Workers in the healthcare sector are at risk from needlestick or sharp injury. Such injuries are of concern as the worker may become infected by blood-borne pathogens (viruses, bacteria, fungi and other micro-organisms). The Human Immunodeficiency Virus (HIV) and hepatitis B (HBV) or C (HCV) are the commonest risks, but there are more than 20 blood-borne diseases that may be transmitted.
In Europe, it is estimated that there are 1 million needlestick injuries annually. It is not just medical professionals who are at risk. While nurses working in acute medical situations are identified as being at the highest risk, many other workers have the potential to sustain these injuries. For example, auxiliary staff such as cleaners and laundry staff can also be at significant risk.
The EU Directive to prevent sharp injuries in the hospital and healthcare sector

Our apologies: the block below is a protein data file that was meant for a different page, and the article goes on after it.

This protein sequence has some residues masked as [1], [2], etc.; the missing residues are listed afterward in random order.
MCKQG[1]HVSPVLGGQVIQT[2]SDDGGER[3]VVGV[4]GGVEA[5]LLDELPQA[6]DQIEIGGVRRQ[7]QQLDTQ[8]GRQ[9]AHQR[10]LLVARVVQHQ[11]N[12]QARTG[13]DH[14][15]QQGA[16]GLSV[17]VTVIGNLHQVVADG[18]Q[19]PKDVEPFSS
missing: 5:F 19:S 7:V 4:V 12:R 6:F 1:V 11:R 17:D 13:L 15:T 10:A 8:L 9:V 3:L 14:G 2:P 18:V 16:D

To address this problem a directive 2010/32/EU was adopted. This directive implements the Framework Agreement on prevention from sharp injuries in the hospital and healthcare sector signed by the European social partners HOSPEEM (the European hospital and healthcare employers’ association) and EPSU (the European Federation of Public Services Unions).
The objective of the directive is to achieve the safest possible working environment by preventing injuries to workers caused by all medical sharps (including needlesticks) and protecting workers at risk in the hospital and healthcare sector.
This can be achieved by putting in place the following preventive and protection measures:
- eliminating the unnecessary use of sharps
- providing medical devices
- incorporating safety-engineered protection mechanisms
- implementing safe systems of work
- implementing safe procedures for using and disposing medical sharps
- banning the recapping
- using personal protective equipment
- information and training